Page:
Police Minister Stuart Nash and Associate Minister of Transport Julie Anne Genter are encouraging road users to be alert to a new safety campaign launched today by Police and the NZ Transport Agency in the lead up to the Christmas.

“Too many people are dying on our roads and we want to support our agencies in getting the message out to drivers and riders to be safe,” says Mr Nash.

“However, everyone using the road needs to take responsibility. It’s up to all of us drive to the conditions and to not treat the speed limit as a suggestion.

Everybody needs to pay attention to what they’re doing and when you’re socialising over summer, don’t drink and drive.”

Today Police and the NZTA kicked off the summer season with their annual impairment prevention operation, which will be followed by a Police social media campaign focusing on the four main contributors of trauma on our roads.

These are people not wearing seatbelts, driving too fast for the conditions, driving drunk, drugged, or tired, and being distracted by things like cell phones.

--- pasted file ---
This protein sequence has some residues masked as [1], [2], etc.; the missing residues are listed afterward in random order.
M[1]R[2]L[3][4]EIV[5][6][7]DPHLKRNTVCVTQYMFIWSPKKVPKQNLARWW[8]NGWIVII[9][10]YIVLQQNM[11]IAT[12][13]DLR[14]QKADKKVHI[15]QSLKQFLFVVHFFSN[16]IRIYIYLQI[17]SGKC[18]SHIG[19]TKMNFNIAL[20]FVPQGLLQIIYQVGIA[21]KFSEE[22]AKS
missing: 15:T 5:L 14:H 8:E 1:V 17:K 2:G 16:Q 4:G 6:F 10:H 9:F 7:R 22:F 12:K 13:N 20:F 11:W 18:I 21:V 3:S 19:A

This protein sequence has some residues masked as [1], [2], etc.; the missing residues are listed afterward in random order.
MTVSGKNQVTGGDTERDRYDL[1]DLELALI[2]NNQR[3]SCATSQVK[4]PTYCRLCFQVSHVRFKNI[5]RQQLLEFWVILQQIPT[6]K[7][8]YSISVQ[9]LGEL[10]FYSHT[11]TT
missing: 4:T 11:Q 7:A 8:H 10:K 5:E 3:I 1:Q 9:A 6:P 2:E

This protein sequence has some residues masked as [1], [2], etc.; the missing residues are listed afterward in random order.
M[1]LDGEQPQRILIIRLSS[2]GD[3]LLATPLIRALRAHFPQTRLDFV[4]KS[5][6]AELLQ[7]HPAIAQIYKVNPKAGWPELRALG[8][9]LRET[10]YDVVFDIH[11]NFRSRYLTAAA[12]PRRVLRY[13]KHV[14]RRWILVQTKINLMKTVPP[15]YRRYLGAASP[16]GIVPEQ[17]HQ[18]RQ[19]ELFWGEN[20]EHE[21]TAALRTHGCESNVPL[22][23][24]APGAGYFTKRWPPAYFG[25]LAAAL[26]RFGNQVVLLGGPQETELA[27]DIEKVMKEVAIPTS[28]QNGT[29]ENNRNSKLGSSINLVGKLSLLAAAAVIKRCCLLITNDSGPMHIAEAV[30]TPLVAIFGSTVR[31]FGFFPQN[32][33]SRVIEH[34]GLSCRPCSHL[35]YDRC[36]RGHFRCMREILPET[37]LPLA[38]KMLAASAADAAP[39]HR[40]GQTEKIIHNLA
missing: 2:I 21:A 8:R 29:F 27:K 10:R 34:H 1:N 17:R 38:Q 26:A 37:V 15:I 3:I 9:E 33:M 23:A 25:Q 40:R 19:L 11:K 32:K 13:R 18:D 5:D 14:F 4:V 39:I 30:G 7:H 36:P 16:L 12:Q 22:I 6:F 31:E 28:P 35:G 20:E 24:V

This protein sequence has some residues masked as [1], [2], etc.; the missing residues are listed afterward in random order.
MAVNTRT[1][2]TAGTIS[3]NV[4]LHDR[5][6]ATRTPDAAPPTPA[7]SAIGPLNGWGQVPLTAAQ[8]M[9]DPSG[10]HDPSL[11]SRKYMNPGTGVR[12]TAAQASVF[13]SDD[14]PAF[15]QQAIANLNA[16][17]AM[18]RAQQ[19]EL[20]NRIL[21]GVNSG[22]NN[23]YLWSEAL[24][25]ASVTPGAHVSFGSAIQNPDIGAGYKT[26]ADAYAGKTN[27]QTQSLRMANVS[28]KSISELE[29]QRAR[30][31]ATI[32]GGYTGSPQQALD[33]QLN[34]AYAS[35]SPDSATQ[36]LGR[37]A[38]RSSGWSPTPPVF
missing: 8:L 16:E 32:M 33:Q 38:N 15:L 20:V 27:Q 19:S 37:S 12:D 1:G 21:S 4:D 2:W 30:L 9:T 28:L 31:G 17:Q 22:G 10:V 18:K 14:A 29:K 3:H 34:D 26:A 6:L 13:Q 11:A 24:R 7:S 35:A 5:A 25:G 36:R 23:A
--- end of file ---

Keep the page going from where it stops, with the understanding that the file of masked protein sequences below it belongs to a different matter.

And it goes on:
Ms Genter says reducing the number of deaths and serious accidents on our roads is her top priority as the Associate Minister of Transport.

“These crashes impact families and communities across New Zealand,’’ she says. “I don’t want to see more people facing the festive season without their loved ones.’’

“Police will be out on the roads working hard to keep everyone safe. But they can’t do it alone. We all need to be responsible every time we get behind the wheel.”

Mr Nash and Ms Genter say the summer campaign by Police and NZTA has a simple and clear message: drive safely.